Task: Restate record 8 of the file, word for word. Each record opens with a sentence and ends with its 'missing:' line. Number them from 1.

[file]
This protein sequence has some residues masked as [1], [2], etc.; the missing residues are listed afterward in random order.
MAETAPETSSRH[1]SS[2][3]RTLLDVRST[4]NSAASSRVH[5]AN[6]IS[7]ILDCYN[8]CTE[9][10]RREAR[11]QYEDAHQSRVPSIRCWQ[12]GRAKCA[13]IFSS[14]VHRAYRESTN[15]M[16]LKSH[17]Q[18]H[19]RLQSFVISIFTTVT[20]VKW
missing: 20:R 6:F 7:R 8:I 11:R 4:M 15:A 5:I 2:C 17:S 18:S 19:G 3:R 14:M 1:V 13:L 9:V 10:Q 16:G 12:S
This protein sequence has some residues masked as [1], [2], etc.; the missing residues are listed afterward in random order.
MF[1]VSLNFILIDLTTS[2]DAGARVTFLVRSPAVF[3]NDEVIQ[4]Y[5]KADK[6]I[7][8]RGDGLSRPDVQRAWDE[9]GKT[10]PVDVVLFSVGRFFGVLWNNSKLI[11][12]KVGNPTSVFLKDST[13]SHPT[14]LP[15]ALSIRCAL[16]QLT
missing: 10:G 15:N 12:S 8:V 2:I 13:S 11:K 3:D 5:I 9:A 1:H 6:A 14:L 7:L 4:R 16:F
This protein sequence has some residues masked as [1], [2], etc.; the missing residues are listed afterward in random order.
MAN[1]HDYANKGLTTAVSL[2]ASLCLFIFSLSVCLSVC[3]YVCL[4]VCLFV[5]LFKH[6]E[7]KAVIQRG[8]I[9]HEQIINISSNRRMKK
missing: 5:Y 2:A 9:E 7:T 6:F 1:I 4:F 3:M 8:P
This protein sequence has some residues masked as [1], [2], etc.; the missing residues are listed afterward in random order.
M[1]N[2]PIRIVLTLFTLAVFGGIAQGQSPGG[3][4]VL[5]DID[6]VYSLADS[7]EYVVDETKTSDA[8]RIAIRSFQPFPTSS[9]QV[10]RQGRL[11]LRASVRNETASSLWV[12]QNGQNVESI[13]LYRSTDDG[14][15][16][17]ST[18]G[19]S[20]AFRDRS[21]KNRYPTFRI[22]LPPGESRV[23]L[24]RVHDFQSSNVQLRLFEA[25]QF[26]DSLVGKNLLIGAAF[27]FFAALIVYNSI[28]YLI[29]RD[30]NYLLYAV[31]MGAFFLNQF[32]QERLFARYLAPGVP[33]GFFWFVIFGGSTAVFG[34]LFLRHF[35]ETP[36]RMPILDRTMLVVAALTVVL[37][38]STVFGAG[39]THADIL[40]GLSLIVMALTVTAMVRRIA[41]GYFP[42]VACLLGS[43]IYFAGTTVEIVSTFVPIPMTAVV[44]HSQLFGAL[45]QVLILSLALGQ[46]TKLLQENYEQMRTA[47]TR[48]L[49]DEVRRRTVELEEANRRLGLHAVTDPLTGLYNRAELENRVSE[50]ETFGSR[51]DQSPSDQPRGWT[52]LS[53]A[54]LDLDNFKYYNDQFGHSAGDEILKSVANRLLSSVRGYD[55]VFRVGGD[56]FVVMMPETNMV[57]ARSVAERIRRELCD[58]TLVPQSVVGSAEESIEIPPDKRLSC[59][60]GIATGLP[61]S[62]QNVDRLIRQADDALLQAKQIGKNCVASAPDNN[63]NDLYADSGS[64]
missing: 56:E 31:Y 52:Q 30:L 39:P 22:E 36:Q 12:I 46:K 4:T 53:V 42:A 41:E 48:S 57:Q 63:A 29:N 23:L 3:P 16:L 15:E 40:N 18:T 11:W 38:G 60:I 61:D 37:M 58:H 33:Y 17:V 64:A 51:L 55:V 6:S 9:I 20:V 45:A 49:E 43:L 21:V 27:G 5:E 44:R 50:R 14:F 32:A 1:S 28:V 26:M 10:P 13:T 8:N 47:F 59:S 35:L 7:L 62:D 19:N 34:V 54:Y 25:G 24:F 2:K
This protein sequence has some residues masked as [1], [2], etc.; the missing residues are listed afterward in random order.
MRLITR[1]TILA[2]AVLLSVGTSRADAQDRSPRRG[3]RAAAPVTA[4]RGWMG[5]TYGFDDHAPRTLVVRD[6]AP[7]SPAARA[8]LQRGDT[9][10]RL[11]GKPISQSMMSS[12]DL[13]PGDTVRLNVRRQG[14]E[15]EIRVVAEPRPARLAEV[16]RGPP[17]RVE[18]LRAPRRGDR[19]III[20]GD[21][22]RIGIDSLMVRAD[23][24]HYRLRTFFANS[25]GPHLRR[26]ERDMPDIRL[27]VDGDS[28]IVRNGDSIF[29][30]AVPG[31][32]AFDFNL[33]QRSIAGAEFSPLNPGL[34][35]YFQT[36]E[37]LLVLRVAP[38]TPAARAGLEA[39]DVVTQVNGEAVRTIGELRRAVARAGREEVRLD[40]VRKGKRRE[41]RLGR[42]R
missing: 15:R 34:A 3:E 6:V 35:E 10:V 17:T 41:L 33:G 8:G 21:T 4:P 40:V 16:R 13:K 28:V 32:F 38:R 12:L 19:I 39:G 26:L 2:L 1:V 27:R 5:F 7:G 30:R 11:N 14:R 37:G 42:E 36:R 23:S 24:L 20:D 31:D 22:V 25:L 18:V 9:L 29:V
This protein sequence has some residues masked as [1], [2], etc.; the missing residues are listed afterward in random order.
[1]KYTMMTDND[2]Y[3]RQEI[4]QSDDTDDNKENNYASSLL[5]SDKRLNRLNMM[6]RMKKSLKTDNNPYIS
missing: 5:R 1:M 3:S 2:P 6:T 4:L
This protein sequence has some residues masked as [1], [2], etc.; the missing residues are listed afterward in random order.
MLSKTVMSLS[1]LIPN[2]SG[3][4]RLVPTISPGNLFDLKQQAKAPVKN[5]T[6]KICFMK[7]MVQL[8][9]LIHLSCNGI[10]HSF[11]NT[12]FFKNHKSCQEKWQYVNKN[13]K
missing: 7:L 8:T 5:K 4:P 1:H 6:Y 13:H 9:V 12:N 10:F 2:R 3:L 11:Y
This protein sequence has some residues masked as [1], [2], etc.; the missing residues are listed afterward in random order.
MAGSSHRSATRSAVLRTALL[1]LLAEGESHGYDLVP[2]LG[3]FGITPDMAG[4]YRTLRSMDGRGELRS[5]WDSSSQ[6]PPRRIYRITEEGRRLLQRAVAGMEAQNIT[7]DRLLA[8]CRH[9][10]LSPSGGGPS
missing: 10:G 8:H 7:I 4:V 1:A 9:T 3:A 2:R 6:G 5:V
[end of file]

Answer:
This protein sequence has some residues masked as [1], [2], etc.; the missing residues are listed afterward in random order.
MAGSSHRSATRSAVLRTALL[1]LLAEGESHGYDLVP[2]LG[3]FGITPDMAG[4]YRTLRSMDGRGELRS[5]WDSSSQ[6]PPRRIYRITEEGRRLLQRAVAGMEAQNIT[7]DRLLA[8]CRH[9][10]LSPSGGGPS
missing: 10:G 8:H 7:I 4:V 1:A 9:T 3:A 2:R 6:G 5:V